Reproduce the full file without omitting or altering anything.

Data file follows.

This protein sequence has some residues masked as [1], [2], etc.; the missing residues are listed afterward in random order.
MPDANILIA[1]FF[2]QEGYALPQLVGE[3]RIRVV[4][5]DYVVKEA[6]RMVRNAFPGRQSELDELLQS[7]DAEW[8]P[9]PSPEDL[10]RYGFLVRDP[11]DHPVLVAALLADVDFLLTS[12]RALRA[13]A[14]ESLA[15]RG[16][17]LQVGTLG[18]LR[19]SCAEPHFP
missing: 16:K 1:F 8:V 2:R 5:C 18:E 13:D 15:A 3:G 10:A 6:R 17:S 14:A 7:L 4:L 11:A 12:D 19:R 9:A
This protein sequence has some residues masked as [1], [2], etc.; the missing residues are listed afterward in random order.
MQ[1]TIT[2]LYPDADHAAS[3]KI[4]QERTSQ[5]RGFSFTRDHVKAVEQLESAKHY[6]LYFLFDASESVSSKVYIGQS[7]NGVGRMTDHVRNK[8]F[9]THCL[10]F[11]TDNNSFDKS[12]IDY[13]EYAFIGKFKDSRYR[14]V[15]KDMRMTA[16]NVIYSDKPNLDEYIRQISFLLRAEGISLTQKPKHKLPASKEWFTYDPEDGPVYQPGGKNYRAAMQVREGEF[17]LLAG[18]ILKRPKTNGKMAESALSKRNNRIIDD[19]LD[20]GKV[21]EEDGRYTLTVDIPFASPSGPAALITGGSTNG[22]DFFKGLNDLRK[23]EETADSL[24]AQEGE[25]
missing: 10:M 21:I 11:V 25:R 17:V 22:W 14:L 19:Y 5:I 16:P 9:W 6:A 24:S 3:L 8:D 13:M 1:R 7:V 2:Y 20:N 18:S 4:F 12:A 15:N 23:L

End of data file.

This protein sequence has some residues masked as [1], [2], etc.; the missing residues are listed afterward in random order.
MPDANILIA[1]FF[2]QEGYALPQLVGE[3]RIRVV[4][5]DYVVKEA[6]RMVRNAFPGRQSELDELLQS[7]DAEW[8]P[9]PSPEDL[10]RYGFLVRDP[11]DHPVLVAALLADVDFLLTS[12]RALRA[13]A[14]ESLA[15]RG[16][17]LQVGTLG[18]LR[19]SCAEPHFP
missing: 16:K 1:F 8:V 2:R 5:C 18:E 13:D 15:A 3:G 10:A 6:R 17:S 14:A 7:L 4:L 11:A 12:D 19:R 9:A
This protein sequence has some residues masked as [1], [2], etc.; the missing residues are listed afterward in random order.
MQ[1]TIT[2]LYPDADHAAS[3]KI[4]QERTSQ[5]RGFSFTRDHVKAVEQLESAKHY[6]LYFLFDASESVSSKVYIGQS[7]NGVGRMTDHVRNK[8]F[9]THCL[10]F[11]TDNNSFDKS[12]IDY[13]EYAFIGKFKDSRYR[14]V[15]KDMRMTA[16]NVIYSDKPNLDEYIRQISFLLRAEGISLTQKPKHKLPASKEWFTYDPEDGPVYQPGGKNYRAAMQVREGEF[17]LLAG[18]ILKRPKTNGKMAESALSKRNNRIIDD[19]LD[20]GKV[21]EEDGRYTLTVDIPFASPSGPAALITGGSTNG[22]DFFKGLNDLRK[23]EETADSL[24]AQEGE[25]
missing: 10:M 21:I 11:V 25:R 17:V 22:W 14:L 19:Y 5:I 16:P 9:W 6:A 24:S 3:L 8:D 13:M 1:R 7:V 2:Y 20:N 18:S 4:F 12:A 15:N 23:L